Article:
Red Blood Cells May Hold the Key to Preventing Heart Diseases

An innovative KI study published in the Journal of Clinical Investigations found that red blood cells exposed to oxygen deficiency safeguard against myocardial infarction. The research also showed that a nitrate-rich vegetable diet boosts the protective effect.

Red Blood Cells May Hold the Key to Preventing Heart Diseases
Red blood cells transport oxygen from the lungs to all the body's cells. Image Credit: Getty Images

Red blood cells transport oxygen from the lungs to all cells in the body and carbon dioxide back to the lungs. A recent study conducted at Karolinska Institutet in partnership with Karolinska University Hospital demonstrates that red blood cells have an intrinsic role in safeguarding the heart against myocardial infarction-induced heart injury.

A diet rich in nitrate-rich vegetables, like arugula and other green leafy vegetables, enhances the effect.

This effect was also shown in a clinical study in patients with high blood pressure who were randomly assigned to eat nitrate-rich vegetables or a diet low in nitrates.”

John Pernow, Professor, Cardiology, Department of Medicine, Solna, Karolinska Institutet

John Pernow is also a Senior Physician at Karolinska University Hospital and the study’s Corresponding Author, together with Jon Lundberg, Professor at the Department of Physiology and Pharmacology, Karolinska Institutet.

Investigations with mouse red blood cells that were added to a myocardial infarction model with mouse hearts were part of the study. The red blood cells were exposed to low oxygen pressure prior to the experiment, and nitrate was added to the drinking water.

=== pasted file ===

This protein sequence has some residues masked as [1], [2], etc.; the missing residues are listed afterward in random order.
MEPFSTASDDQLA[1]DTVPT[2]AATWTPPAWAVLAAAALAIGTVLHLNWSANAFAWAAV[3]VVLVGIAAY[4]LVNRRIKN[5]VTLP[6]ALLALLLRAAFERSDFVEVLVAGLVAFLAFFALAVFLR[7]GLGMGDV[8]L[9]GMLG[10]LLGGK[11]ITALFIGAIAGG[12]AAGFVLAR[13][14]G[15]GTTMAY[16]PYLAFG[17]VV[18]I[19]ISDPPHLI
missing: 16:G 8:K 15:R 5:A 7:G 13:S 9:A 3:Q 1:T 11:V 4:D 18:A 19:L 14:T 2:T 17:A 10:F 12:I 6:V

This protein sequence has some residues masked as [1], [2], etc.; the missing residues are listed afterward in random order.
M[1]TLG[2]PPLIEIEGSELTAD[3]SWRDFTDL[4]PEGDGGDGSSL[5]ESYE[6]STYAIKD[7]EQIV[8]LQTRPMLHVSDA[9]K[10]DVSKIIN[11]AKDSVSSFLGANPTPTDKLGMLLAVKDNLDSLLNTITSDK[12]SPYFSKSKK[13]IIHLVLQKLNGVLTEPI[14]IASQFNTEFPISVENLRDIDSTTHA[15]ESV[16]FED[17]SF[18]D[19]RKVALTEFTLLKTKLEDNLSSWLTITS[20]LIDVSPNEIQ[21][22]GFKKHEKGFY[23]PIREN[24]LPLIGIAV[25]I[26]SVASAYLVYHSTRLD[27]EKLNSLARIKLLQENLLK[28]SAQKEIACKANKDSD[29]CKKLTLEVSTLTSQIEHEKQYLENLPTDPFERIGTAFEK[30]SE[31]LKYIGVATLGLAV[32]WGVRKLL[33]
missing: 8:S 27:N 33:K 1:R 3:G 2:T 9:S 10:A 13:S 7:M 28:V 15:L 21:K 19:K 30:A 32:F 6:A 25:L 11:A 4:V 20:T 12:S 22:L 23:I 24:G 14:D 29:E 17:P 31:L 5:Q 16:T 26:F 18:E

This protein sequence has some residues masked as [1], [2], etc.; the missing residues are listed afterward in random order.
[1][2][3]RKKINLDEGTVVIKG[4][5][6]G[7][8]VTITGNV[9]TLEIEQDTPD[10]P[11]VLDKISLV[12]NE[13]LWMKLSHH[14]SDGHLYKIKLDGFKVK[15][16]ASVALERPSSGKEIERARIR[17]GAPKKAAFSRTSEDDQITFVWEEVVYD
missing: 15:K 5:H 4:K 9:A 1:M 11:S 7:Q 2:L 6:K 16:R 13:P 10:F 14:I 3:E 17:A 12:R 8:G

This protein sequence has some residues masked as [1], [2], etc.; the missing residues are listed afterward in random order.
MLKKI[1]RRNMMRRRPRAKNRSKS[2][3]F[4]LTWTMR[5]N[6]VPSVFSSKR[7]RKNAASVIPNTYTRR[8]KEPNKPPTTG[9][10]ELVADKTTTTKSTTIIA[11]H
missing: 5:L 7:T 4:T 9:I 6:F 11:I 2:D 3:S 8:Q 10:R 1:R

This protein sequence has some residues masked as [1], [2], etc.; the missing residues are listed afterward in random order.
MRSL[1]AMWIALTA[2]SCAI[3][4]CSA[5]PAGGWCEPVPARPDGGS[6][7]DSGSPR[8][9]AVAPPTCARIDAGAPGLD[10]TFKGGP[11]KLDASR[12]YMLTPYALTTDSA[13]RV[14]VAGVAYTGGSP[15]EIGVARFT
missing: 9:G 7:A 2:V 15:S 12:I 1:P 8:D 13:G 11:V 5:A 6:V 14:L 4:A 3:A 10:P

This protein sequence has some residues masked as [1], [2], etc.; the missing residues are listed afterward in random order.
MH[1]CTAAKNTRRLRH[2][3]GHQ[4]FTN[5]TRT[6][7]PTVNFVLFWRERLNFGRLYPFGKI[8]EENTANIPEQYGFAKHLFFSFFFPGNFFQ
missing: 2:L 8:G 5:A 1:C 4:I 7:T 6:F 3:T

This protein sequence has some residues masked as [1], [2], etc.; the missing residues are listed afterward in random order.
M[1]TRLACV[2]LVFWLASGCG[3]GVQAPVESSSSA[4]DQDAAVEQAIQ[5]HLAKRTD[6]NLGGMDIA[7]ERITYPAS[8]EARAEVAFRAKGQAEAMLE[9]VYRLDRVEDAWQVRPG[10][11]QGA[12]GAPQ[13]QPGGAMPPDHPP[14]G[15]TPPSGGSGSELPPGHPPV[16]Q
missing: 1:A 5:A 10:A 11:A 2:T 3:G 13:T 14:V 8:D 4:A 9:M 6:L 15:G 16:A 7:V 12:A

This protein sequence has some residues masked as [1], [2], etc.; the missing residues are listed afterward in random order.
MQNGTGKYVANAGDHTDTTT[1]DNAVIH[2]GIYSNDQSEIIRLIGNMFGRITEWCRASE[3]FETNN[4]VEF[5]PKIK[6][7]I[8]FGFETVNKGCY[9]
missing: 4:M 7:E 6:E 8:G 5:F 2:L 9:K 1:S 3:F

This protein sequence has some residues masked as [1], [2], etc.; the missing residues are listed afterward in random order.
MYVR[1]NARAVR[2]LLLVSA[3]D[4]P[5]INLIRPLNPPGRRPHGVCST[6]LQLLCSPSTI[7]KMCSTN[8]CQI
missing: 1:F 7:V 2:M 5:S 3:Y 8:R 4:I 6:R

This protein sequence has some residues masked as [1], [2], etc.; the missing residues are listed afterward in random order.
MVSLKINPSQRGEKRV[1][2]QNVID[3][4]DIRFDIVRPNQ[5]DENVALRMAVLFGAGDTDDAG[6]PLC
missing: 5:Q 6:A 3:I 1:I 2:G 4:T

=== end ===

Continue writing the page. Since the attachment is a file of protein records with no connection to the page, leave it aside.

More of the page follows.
One Group Had a Nitrate-Rich Diet

Red blood cells from patients with high blood pressure who were randomized to a diet high in nitrate-rich green leafy vegetables or a diet low in nitrate-rich vegetables were obtained as part of a clinical study. These red blood cells were administered to the corresponding rat heart myocardial infarction model.

The results show both that the red blood cells convey protection against injury in the heart in the event of low oxygen levels, and how that protection can be enhanced through simple dietary advice. This may be of great importance for patients at risk of myocardial infarction.”

Jiangning Yang, Study First Author and Researcher, Department of Medicine, Karolinska Institutet

The next process in the study is to develop additional drugs that can stimulate the protective signaling mechanism in red blood cells to safeguard the body’s tissues and cells in the event of an oxygen deficiency.

In addition, we need to map how the blood cells transmit their protective signal to the heart muscle cells.”

John Pernow, Professor, Cardiology, Department of Medicine, Solna, Karolinska Institutet

Source:
Journal reference:

Yang, J., et al. (2023). Hypoxic erythrocytes mediate cardioprotection through activation of soluble guanylate cyclase and release of cyclic GMP. The Journal of Clinical Investigation. doi.org/10.1172/JCI167693.

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